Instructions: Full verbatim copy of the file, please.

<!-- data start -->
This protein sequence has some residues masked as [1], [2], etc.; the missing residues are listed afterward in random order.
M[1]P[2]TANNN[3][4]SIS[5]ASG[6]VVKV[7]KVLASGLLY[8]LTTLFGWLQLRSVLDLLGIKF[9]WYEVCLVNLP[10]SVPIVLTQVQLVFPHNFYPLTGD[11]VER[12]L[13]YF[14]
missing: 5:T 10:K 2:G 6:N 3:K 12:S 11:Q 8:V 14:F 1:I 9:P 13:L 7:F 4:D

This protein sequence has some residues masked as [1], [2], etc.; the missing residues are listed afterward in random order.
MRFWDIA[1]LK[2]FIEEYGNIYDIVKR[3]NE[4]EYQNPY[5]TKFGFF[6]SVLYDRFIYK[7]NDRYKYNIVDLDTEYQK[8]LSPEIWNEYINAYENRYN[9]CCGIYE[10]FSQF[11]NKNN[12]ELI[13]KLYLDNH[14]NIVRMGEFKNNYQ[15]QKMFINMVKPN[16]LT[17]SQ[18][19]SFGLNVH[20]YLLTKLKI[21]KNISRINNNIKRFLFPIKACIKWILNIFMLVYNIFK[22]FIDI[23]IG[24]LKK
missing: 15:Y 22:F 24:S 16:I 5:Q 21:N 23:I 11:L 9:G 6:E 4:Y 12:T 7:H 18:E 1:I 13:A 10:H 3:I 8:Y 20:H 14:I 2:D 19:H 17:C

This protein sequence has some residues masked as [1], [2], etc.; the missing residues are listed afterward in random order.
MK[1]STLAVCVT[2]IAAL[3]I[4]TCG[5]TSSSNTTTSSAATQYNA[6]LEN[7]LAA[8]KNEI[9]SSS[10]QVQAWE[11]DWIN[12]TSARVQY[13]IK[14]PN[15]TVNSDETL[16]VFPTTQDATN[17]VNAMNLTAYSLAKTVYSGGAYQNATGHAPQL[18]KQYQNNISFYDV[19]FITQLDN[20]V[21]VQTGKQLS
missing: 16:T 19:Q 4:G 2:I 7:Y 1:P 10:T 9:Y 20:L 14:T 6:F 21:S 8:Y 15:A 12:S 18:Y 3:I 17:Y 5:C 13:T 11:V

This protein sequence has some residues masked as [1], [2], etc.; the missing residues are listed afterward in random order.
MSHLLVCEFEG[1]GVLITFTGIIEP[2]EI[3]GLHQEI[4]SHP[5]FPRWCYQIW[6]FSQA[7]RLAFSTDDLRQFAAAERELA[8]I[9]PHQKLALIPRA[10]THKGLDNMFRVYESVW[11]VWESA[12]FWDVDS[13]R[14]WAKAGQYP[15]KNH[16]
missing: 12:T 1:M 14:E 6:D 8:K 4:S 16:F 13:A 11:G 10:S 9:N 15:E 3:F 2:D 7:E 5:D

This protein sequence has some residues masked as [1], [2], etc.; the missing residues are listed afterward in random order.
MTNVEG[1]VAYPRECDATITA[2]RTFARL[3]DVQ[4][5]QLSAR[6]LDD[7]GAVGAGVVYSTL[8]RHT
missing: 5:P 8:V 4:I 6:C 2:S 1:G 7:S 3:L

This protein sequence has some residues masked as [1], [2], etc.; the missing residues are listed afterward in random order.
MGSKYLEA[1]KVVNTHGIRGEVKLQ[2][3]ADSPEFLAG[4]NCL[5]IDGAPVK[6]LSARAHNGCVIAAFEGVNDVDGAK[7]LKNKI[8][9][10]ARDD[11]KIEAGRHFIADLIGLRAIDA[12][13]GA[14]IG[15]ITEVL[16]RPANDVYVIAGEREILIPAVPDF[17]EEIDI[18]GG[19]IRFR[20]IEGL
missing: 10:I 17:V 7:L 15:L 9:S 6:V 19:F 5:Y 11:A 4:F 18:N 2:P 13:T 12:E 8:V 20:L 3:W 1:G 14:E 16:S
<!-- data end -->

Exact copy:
This protein sequence has some residues masked as [1], [2], etc.; the missing residues are listed afterward in random order.
M[1]P[2]TANNN[3][4]SIS[5]ASG[6]VVKV[7]KVLASGLLY[8]LTTLFGWLQLRSVLDLLGIKF[9]WYEVCLVNLP[10]SVPIVLTQVQLVFPHNFYPLTGD[11]VER[12]L[13]YF[14]
missing: 5:T 10:K 2:G 6:N 3:K 12:S 11:Q 8:V 14:F 1:I 9:P 13:L 7:F 4:D

This protein sequence has some residues masked as [1], [2], etc.; the missing residues are listed afterward in random order.
MRFWDIA[1]LK[2]FIEEYGNIYDIVKR[3]NE[4]EYQNPY[5]TKFGFF[6]SVLYDRFIYK[7]NDRYKYNIVDLDTEYQK[8]LSPEIWNEYINAYENRYN[9]CCGIYE[10]FSQF[11]NKNN[12]ELI[13]KLYLDNH[14]NIVRMGEFKNNYQ[15]QKMFINMVKPN[16]LT[17]SQ[18][19]SFGLNVH[20]YLLTKLKI[21]KNISRINNNIKRFLFPIKACIKWILNIFMLVYNIFK[22]FIDI[23]IG[24]LKK
missing: 15:Y 22:F 24:S 16:I 5:Q 21:N 23:I 11:L 9:G 6:E 4:Y 12:T 7:H 18:E 1:I 13:A 10:H 3:I 8:Y 20:H 14:I 2:D 19:H 17:C

This protein sequence has some residues masked as [1], [2], etc.; the missing residues are listed afterward in random order.
MK[1]STLAVCVT[2]IAAL[3]I[4]TCG[5]TSSSNTTTSSAATQYNA[6]LEN[7]LAA[8]KNEI[9]SSS[10]QVQAWE[11]DWIN[12]TSARVQY[13]IK[14]PN[15]TVNSDETL[16]VFPTTQDATN[17]VNAMNLTAYSLAKTVYSGGAYQNATGHAPQL[18]KQYQNNISFYDV[19]FITQLDN[20]V[21]VQTGKQLS
missing: 16:T 19:Q 4:G 2:I 7:Y 1:P 10:T 9:Y 20:L 14:T 6:F 21:S 8:Y 15:A 12:S 18:Y 3:I 17:Y 5:C 13:T 11:V

This protein sequence has some residues masked as [1], [2], etc.; the missing residues are listed afterward in random order.
MSHLLVCEFEG[1]GVLITFTGIIEP[2]EI[3]GLHQEI[4]SHP[5]FPRWCYQIW[6]FSQA[7]RLAFSTDDLRQFAAAERELA[8]I[9]PHQKLALIPRA[10]THKGLDNMFRVYESVW[11]VWESA[12]FWDVDS[13]R[14]WAKAGQYP[15]KNH[16]
missing: 12:T 1:M 14:E 6:D 8:K 4:S 16:F 13:A 11:G 10:S 9:N 15:E 3:F 2:D 7:E 5:D

This protein sequence has some residues masked as [1], [2], etc.; the missing residues are listed afterward in random order.
MTNVEG[1]VAYPRECDATITA[2]RTFARL[3]DVQ[4][5]QLSAR[6]LDD[7]GAVGAGVVYSTL[8]RHT
missing: 5:P 8:V 4:I 6:C 2:S 1:G 7:S 3:L

This protein sequence has some residues masked as [1], [2], etc.; the missing residues are listed afterward in random order.
MGSKYLEA[1]KVVNTHGIRGEVKLQ[2][3]ADSPEFLAG[4]NCL[5]IDGAPVK[6]LSARAHNGCVIAAFEGVNDVDGAK[7]LKNKI[8][9][10]ARDD[11]KIEAGRHFIADLIGLRAIDA[12][13]GA[14]IG[15]ITEVL[16]RPANDVYVIAGEREILIPAVPDF[17]EEIDI[18]GG[19]IRFR[20]IEGL
missing: 10:I 17:V 7:L 15:L 9:S 6:V 19:F 5:Y 11:A 4:F 18:N 2:P 13:T 12:E 8:V 20:L 3:W 1:G 14:E 16:S